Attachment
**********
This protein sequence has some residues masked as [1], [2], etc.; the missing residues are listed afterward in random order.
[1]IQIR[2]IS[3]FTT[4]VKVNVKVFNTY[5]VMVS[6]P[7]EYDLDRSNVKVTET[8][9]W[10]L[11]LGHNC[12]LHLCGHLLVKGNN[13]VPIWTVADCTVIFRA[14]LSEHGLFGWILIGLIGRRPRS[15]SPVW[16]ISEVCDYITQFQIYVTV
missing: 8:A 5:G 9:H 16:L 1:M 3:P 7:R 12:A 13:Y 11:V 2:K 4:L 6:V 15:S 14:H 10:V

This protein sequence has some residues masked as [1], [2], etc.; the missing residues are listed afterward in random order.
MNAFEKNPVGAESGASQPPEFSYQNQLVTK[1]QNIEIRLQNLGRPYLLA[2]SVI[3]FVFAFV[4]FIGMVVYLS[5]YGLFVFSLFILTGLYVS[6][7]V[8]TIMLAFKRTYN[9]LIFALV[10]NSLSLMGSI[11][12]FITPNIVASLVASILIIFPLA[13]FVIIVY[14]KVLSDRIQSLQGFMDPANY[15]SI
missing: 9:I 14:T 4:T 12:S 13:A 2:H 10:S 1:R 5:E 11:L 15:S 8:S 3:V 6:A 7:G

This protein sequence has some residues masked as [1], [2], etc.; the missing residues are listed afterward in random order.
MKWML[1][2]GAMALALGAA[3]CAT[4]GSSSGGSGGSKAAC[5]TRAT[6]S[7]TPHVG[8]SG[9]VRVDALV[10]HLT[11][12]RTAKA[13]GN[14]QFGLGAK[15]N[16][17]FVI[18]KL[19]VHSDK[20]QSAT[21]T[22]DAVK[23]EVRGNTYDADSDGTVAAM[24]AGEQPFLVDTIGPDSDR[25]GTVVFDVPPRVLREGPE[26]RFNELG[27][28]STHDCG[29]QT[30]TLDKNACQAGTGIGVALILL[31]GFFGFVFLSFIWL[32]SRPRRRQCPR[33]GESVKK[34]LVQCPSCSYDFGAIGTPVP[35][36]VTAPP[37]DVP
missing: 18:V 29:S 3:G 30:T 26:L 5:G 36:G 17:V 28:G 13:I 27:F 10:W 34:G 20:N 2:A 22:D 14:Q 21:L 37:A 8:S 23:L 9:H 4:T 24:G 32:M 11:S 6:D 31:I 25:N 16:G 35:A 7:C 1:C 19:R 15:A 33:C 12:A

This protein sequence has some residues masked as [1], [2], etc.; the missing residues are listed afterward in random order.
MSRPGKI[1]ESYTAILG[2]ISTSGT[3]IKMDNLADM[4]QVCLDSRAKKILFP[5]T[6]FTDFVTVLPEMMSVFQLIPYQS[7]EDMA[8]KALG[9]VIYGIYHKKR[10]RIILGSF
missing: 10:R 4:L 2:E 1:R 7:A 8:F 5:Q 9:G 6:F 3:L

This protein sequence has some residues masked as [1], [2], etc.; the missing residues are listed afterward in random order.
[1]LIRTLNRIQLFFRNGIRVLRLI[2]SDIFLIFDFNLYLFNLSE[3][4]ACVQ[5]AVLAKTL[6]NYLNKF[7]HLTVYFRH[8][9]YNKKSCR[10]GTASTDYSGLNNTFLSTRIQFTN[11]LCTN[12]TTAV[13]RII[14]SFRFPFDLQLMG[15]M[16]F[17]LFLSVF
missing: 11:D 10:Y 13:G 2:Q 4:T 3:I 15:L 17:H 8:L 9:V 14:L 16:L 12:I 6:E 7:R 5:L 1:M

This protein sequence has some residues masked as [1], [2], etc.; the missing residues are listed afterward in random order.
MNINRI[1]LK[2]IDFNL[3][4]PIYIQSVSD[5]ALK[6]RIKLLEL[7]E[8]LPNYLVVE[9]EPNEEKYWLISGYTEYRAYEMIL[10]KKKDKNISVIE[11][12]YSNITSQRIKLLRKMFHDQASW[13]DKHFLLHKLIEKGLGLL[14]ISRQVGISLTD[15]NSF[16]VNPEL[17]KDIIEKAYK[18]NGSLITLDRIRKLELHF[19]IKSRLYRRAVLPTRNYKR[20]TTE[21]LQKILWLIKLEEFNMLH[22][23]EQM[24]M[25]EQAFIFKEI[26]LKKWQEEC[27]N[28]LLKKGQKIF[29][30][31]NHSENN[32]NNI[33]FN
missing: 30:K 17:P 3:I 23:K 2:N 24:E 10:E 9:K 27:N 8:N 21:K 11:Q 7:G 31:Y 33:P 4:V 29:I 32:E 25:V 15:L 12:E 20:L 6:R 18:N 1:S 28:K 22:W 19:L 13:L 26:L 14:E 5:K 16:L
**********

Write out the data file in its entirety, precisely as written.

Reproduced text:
This protein sequence has some residues masked as [1], [2], etc.; the missing residues are listed afterward in random order.
[1]IQIR[2]IS[3]FTT[4]VKVNVKVFNTY[5]VMVS[6]P[7]EYDLDRSNVKVTET[8][9]W[10]L[11]LGHNC[12]LHLCGHLLVKGNN[13]VPIWTVADCTVIFRA[14]LSEHGLFGWILIGLIGRRPRS[15]SPVW[16]ISEVCDYITQFQIYVTV
missing: 8:A 5:G 9:H 16:L 1:M 3:P 7:R 12:A 13:Y 11:V 2:K 4:L 6:V 15:S 14:H 10:V

This protein sequence has some residues masked as [1], [2], etc.; the missing residues are listed afterward in random order.
MNAFEKNPVGAESGASQPPEFSYQNQLVTK[1]QNIEIRLQNLGRPYLLA[2]SVI[3]FVFAFV[4]FIGMVVYLS[5]YGLFVFSLFILTGLYVS[6][7]V[8]TIMLAFKRTYN[9]LIFALV[10]NSLSLMGSI[11][12]FITPNIVASLVASILIIFPLA[13]FVIIVY[14]KVLSDRIQSLQGFMDPANY[15]SI
missing: 9:I 14:T 4:T 12:S 13:A 2:H 10:S 1:R 5:E 11:L 15:S 8:S 3:V 6:A 7:G

This protein sequence has some residues masked as [1], [2], etc.; the missing residues are listed afterward in random order.
MKWML[1][2]GAMALALGAA[3]CAT[4]GSSSGGSGGSKAAC[5]TRAT[6]S[7]TPHVG[8]SG[9]VRVDALV[10]HLT[11][12]RTAKA[13]GN[14]QFGLGAK[15]N[16][17]FVI[18]KL[19]VHSDK[20]QSAT[21]T[22]DAVK[23]EVRGNTYDADSDGTVAAM[24]AGEQPFLVDTIGPDSDR[25]GTVVFDVPPRVLREGPE[26]RFNELG[27][28]STHDCG[29]QT[30]TLDKNACQAGTGIGVALILL[31]GFFGFVFLSFIWL[32]SRPRRRQCPR[33]GESVKK[34]LVQCPSCSYDFGAIGTPVP[35][36]VTAPP[37]DVP
missing: 18:V 29:S 3:G 30:T 26:L 5:G 36:G 17:V 28:G 13:I 27:F 10:W 34:G 20:N 2:A 22:D 14:Q 21:L 37:A 8:S 23:L 9:H 4:T 24:G 32:M 11:S 6:D 31:I 25:N 16:G 35:A 7:C 1:C 19:R 15:A 33:C 12:A

This protein sequence has some residues masked as [1], [2], etc.; the missing residues are listed afterward in random order.
MSRPGKI[1]ESYTAILG[2]ISTSGT[3]IKMDNLADM[4]QVCLDSRAKKILFP[5]T[6]FTDFVTVLPEMMSVFQLIPYQS[7]EDMA[8]KALG[9]VIYGIYHKKR[10]RIILGSF
missing: 10:R 4:L 2:E 1:R 7:A 8:F 5:Q 9:G 6:F 3:L

This protein sequence has some residues masked as [1], [2], etc.; the missing residues are listed afterward in random order.
[1]LIRTLNRIQLFFRNGIRVLRLI[2]SDIFLIFDFNLYLFNLSE[3][4]ACVQ[5]AVLAKTL[6]NYLNKF[7]HLTVYFRH[8][9]YNKKSCR[10]GTASTDYSGLNNTFLSTRIQFTN[11]LCTN[12]TTAV[13]RII[14]SFRFPFDLQLMG[15]M[16]F[17]LFLSVF
missing: 11:D 10:Y 13:G 2:Q 4:T 3:I 15:L 17:H 8:L 9:V 14:L 16:L 12:I 6:E 7:R 5:L 1:M

This protein sequence has some residues masked as [1], [2], etc.; the missing residues are listed afterward in random order.
MNINRI[1]LK[2]IDFNL[3][4]PIYIQSVSD[5]ALK[6]RIKLLEL[7]E[8]LPNYLVVE[9]EPNEEKYWLISGYTEYRAYEMIL[10]KKKDKNISVIE[11][12]YSNITSQRIKLLRKMFHDQASW[13]DKHFLLHKLIEKGLGLL[14]ISRQVGISLTD[15]NSF[16]VNPEL[17]KDIIEKAYK[18]NGSLITLDRIRKLELHF[19]IKSRLYRRAVLPTRNYKR[20]TTE[21]LQKILWLIKLEEFNMLH[22][23]EQM[24]M[25]EQAFIFKEI[26]LKKWQEEC[27]N[28]LLKKGQKIF[29][30][31]NHSENN[32]NNI[33]FN
missing: 30:K 17:P 3:I 23:K 2:N 24:E 10:E 9:K 27:N 8:N 21:K 11:Q 7:G 31:Y 33:P 4:V 29:I 32:E 25:V 15:L 12:E 20:L 6:R 18:N 1:S 28:K 22:W 19:L 13:L 26:L 14:E 5:K 16:L